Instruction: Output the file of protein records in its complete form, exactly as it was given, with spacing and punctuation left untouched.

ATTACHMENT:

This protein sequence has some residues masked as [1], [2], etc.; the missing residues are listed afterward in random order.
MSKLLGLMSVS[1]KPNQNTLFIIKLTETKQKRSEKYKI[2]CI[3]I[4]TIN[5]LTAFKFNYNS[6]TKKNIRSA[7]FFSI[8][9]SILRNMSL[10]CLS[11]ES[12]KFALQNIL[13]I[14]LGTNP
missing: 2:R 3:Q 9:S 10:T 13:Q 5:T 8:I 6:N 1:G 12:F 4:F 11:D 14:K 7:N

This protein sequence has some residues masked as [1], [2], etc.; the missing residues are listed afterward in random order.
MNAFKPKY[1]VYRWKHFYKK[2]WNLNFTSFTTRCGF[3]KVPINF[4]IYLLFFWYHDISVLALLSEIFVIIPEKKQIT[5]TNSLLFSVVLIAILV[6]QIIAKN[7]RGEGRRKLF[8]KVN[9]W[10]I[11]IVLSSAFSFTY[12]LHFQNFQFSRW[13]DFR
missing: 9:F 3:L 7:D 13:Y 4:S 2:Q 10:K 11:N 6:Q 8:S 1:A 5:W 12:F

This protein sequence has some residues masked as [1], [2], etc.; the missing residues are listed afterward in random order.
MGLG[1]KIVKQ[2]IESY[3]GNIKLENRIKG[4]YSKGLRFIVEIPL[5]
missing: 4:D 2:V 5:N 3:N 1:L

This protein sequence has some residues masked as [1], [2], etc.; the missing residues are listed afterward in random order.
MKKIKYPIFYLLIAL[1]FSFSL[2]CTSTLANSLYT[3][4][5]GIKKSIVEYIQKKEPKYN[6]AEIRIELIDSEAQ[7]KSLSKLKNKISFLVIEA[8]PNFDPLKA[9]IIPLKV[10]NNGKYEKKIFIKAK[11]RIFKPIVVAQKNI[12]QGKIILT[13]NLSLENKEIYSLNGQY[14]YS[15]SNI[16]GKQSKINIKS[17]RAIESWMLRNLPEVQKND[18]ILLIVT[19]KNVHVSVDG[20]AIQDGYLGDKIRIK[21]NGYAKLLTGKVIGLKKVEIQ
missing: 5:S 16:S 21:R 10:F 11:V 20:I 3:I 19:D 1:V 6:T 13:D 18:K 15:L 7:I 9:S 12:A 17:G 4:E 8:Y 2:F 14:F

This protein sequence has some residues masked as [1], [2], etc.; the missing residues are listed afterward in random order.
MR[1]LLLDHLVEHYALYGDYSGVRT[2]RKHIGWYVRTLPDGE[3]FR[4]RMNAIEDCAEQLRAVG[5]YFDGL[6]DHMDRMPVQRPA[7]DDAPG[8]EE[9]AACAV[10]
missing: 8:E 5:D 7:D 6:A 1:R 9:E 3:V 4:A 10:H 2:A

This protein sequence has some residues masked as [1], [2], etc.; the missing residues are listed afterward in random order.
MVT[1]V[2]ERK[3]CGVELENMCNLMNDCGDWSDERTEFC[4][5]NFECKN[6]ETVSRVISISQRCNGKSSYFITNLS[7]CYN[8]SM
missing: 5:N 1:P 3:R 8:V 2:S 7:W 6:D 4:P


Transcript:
This protein sequence has some residues masked as [1], [2], etc.; the missing residues are listed afterward in random order.
MSKLLGLMSVS[1]KPNQNTLFIIKLTETKQKRSEKYKI[2]CI[3]I[4]TIN[5]LTAFKFNYNS[6]TKKNIRSA[7]FFSI[8][9]SILRNMSL[10]CLS[11]ES[12]KFALQNIL[13]I[14]LGTNP
missing: 2:R 3:Q 9:S 10:T 13:Q 5:T 8:I 6:N 1:G 12:F 4:F 11:D 14:K 7:N

This protein sequence has some residues masked as [1], [2], etc.; the missing residues are listed afterward in random order.
MNAFKPKY[1]VYRWKHFYKK[2]WNLNFTSFTTRCGF[3]KVPINF[4]IYLLFFWYHDISVLALLSEIFVIIPEKKQIT[5]TNSLLFSVVLIAILV[6]QIIAKN[7]RGEGRRKLF[8]KVN[9]W[10]I[11]IVLSSAFSFTY[12]LHFQNFQFSRW[13]DFR
missing: 9:F 3:L 7:D 13:Y 4:S 2:Q 10:K 11:N 6:Q 8:S 1:A 5:W 12:F

This protein sequence has some residues masked as [1], [2], etc.; the missing residues are listed afterward in random order.
MGLG[1]KIVKQ[2]IESY[3]GNIKLENRIKG[4]YSKGLRFIVEIPL[5]
missing: 4:D 2:V 5:N 3:N 1:L

This protein sequence has some residues masked as [1], [2], etc.; the missing residues are listed afterward in random order.
MKKIKYPIFYLLIAL[1]FSFSL[2]CTSTLANSLYT[3][4][5]GIKKSIVEYIQKKEPKYN[6]AEIRIELIDSEAQ[7]KSLSKLKNKISFLVIEA[8]PNFDPLKA[9]IIPLKV[10]NNGKYEKKIFIKAK[11]RIFKPIVVAQKNI[12]QGKIILT[13]NLSLENKEIYSLNGQY[14]YS[15]SNI[16]GKQSKINIKS[17]RAIESWMLRNLPEVQKND[18]ILLIVT[19]KNVHVSVDG[20]AIQDGYLGDKIRIK[21]NGYAKLLTGKVIGLKKVEIQ
missing: 5:S 16:S 21:R 10:F 11:V 20:I 3:I 19:D 1:V 6:T 13:D 18:K 15:L 7:I 9:S 12:A 17:G 4:E 8:Y 2:F 14:F

This protein sequence has some residues masked as [1], [2], etc.; the missing residues are listed afterward in random order.
MR[1]LLLDHLVEHYALYGDYSGVRT[2]RKHIGWYVRTLPDGE[3]FR[4]RMNAIEDCAEQLRAVG[5]YFDGL[6]DHMDRMPVQRPA[7]DDAPG[8]EE[9]AACAV[10]
missing: 8:E 5:D 7:D 6:A 1:R 9:E 3:V 4:A 10:H 2:A

This protein sequence has some residues masked as [1], [2], etc.; the missing residues are listed afterward in random order.
MVT[1]V[2]ERK[3]CGVELENMCNLMNDCGDWSDERTEFC[4][5]NFECKN[6]ETVSRVISISQRCNGKSSYFITNLS[7]CYN[8]SM
missing: 5:N 1:P 3:R 8:V 2:S 7:W 6:D 4:P